Take the Time to Teach Yourself About Terpenes
August 24th, 2022
Want to be a terp expert? Read on for a quick guide on how terpenes work — plus the Glass House Strains to buy to give them a try.
Do you know what’s in your weed? If that question sounds foreboding, don’t stress! The answer isn’t anything bad, but rather, a way of introducing you to the incredible array of compounds we now know exist in the cannabis plant. For most of human history, our main fascination has been with the plant’s signature active ingredient: THC.
Known officially as delta-9 tetrahydrocannabinol, THC may be the main psychoactive compound in cannabis, but it is far from its only cannabinoid. Joining THC in the “major” cannabinoid category is cannabidiol (CBD), which has become immensely popular thanks to its appeal as a non-psychoactive alternative to THC-rich flower and products. But what would major cannabinoids be without some minor cannabinoids to fill out the roster?
Perhaps “some” is the wrong choice of word, given there are over 150 different cannabinoids found in the cannabis plant. They include other potentially intoxicating compounds like delta-8 THC and delta-10 THC, as well as more recent additions to mainstream markets, like cannabinol (CBN), cannabigerol (CBG), and tetrahydrocannabivarin (THCV).
It’s a lot, we know, but there’s another vital element to what’s inside your weed that we must discuss as well: terpenes.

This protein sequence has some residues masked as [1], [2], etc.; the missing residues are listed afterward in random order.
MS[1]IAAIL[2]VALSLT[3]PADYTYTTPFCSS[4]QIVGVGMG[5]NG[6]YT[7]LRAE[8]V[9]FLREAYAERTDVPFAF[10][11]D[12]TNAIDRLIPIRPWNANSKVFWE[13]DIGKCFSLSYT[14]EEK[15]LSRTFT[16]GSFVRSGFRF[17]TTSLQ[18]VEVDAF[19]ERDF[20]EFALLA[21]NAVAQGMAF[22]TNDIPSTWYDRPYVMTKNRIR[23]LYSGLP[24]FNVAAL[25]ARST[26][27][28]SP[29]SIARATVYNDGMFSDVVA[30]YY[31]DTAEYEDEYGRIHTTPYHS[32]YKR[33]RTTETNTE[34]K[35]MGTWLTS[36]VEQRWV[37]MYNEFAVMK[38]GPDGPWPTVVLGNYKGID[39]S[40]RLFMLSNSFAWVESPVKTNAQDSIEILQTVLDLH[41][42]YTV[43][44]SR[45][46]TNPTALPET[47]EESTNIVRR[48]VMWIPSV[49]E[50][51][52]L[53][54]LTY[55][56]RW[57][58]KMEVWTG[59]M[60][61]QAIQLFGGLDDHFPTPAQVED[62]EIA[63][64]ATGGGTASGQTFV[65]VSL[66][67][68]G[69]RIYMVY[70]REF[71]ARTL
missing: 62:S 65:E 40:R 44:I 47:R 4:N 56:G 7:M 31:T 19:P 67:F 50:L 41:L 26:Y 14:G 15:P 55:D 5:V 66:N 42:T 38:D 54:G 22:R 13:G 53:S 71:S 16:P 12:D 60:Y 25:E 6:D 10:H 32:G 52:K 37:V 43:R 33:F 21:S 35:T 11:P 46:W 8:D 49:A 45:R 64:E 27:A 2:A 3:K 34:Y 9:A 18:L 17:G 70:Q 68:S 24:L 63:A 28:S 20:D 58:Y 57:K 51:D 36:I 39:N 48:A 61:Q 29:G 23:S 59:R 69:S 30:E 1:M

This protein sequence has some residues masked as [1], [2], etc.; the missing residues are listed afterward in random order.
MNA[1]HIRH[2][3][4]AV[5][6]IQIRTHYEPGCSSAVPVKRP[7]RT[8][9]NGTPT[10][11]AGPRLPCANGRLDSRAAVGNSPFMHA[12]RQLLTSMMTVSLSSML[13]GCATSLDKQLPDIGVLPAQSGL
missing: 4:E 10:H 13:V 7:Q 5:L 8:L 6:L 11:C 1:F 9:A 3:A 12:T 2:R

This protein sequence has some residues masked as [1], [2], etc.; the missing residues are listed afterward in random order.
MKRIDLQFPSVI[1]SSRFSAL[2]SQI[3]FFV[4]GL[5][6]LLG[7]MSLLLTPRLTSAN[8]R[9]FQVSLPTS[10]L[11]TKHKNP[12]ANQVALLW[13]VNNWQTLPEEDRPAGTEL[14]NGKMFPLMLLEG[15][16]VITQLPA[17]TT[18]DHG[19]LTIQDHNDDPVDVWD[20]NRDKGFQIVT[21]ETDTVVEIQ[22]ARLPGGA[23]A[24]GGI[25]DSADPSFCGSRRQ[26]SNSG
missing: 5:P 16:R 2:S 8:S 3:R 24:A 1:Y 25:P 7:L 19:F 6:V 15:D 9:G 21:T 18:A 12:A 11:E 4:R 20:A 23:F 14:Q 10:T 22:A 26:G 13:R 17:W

In many ways, terpenes are the key ingredient consumers rely on to decide which cannabis strains, flavors, and effects will best suit their needs. Beyond the necessary requisite of only consuming within your potency comfort level, knowing which terpenes tickle your palate and spark your mind will reward you time and time again.
What are terpenes, exactly? As we wrote in an earlier blog focused on this topic, terpenes can be clinically defined as “the aromatic compounds that determine the scent of numerous different flowers and herbs.” That means terpenes can be found in lots of stuff, be it aromatic oils or your favorite glass of wine.
With cannabis, terpenes reside in the resin glands of the trichomes (“tiny microscopic mushroom-looking protuberances”) of female cannabis plants. Here they play a crucial role for the plant by attracting pollinators and repelling predators. They accomplish this feat by means of informing a plant’s color, pigmentation, and flavor. In nature, this allows the plants to thrive. For modern consumers, terpenes have become akin to an ever-evolving Rosetta Stone as we continue to decipher the relationship between these fascinating compounds and our own bodies.
Though there’s still plenty more to uncover, that’s not to suggest we aren’t already lucky to have a quite thorough appreciation for how certain terpenes work when introduced to the human endocannabinoid system. As a means of further exploring just how useful it can be to have a basic understanding of terpenes, let’s look at some examples from the Glass House Farms strain library.